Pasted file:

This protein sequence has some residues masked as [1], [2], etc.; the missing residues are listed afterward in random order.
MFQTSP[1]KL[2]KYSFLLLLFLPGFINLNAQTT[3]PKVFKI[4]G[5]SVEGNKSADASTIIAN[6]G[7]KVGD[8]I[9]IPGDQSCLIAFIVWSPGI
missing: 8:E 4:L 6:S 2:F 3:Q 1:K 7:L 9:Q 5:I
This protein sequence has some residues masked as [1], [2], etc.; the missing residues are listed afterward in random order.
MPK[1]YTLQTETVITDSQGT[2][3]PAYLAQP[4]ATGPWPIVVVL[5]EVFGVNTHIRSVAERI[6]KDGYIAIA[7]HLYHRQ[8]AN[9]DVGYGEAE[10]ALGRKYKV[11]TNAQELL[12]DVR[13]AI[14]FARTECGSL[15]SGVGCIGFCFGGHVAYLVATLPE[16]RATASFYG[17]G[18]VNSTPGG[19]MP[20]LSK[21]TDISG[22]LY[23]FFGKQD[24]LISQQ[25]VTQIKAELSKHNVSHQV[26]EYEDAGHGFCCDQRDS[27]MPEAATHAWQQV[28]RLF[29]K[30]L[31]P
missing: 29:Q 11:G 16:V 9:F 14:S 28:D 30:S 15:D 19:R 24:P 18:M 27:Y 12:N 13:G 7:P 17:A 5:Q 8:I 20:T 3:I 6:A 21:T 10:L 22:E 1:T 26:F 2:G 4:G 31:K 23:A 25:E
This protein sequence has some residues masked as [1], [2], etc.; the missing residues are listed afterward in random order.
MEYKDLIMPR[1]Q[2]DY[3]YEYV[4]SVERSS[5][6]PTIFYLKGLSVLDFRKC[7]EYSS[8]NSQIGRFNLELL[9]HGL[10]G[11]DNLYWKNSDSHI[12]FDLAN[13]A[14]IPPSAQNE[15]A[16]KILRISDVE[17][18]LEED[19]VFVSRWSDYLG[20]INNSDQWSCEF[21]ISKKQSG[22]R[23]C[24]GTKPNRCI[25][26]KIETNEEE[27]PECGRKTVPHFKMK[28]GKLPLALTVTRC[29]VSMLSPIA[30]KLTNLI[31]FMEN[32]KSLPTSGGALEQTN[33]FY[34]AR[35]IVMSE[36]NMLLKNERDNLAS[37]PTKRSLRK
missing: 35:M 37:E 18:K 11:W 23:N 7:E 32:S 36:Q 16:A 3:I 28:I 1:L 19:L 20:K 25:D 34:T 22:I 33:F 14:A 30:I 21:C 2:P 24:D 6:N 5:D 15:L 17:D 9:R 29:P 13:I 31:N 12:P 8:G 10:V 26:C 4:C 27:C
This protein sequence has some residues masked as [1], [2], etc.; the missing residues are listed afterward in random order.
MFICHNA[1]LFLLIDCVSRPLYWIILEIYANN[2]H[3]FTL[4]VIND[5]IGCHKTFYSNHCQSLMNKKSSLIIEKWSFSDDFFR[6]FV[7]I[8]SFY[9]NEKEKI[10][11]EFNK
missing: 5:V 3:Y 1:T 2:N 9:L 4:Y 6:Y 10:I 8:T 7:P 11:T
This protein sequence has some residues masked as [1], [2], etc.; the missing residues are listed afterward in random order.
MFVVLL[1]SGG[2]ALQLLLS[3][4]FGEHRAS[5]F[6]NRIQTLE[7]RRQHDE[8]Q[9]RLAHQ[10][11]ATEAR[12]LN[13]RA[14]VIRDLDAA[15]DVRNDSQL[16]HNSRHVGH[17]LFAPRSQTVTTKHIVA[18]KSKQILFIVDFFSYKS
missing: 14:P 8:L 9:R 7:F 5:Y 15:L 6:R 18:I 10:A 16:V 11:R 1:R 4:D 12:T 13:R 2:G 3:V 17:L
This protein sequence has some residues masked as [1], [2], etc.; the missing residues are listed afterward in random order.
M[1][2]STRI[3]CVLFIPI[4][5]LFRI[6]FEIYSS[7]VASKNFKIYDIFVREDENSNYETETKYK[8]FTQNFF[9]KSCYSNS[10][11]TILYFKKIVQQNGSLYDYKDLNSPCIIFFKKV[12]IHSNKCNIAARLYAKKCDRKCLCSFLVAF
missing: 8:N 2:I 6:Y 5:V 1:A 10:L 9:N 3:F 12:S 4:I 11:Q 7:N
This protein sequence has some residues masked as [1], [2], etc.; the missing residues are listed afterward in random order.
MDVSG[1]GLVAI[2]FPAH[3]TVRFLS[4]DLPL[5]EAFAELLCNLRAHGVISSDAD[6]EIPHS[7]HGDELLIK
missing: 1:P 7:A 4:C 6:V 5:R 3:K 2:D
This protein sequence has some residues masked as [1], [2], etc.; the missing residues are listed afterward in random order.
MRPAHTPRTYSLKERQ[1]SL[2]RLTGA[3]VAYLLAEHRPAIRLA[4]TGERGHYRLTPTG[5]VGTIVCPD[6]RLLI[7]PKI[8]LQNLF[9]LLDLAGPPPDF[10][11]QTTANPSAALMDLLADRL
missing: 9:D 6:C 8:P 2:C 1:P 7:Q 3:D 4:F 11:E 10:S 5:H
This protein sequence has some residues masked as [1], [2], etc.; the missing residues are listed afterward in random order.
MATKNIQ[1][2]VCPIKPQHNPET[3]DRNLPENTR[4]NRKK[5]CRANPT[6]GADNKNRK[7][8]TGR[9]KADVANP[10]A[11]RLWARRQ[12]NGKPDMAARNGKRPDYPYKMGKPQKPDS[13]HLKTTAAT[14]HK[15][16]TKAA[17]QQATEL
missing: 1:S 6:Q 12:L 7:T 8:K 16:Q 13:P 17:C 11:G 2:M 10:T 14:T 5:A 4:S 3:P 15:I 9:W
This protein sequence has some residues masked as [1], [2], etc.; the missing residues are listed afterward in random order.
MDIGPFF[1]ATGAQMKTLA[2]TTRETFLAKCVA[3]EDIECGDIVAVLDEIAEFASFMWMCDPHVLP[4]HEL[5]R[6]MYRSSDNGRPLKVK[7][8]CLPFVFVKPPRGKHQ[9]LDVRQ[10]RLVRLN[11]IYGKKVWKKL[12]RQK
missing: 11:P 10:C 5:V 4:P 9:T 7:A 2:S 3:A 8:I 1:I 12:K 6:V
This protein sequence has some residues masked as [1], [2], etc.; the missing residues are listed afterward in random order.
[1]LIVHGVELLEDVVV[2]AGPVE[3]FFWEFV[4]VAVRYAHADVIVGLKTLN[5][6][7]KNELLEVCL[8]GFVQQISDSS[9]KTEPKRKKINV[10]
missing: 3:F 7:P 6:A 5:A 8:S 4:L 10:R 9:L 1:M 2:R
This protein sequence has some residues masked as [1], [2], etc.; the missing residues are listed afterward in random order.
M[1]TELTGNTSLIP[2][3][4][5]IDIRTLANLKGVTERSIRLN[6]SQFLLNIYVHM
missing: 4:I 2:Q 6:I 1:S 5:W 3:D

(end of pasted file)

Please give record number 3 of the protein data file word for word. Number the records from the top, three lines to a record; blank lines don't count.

This protein sequence has some residues masked as [1], [2], etc.; the missing residues are listed afterward in random order.
MEYKDLIMPR[1]Q[2]DY[3]YEYV[4]SVERSS[5][6]PTIFYLKGLSVLDFRKC[7]EYSS[8]NSQIGRFNLELL[9]HGL[10]G[11]DNLYWKNSDSHI[12]FDLAN[13]A[14]IPPSAQNE[15]A[16]KILRISDVE[17][18]LEED[19]VFVSRWSDYLG[20]INNSDQWSCEF[21]ISKKQSG[22]R[23]C[24]GTKPNRCI[25][26]KIETNEEE[27]PECGRKTVPHFKMK[28]GKLPLALTVTRC[29]VSMLSPIA[30]KLTNLI[31]FMEN[32]KSLPTSGGALEQTN[33]FY[34]AR[35]IVMSE[36]NMLLKNERDNLAS[37]PTKRSLRK
missing: 35:M 37:E 18:K 11:W 23:N 7:E 32:S 36:Q 16:A 3:I 28:I 1:L 19:L 20:K 25:D 34:T 22:I 33:F 14:A 30:I 21:C 2:P 24:D 6:N 5:D 15:L 17:D 9:R 29:P 13:I 31:N 12:P 8:G 10:V 26:C 4:C 27:C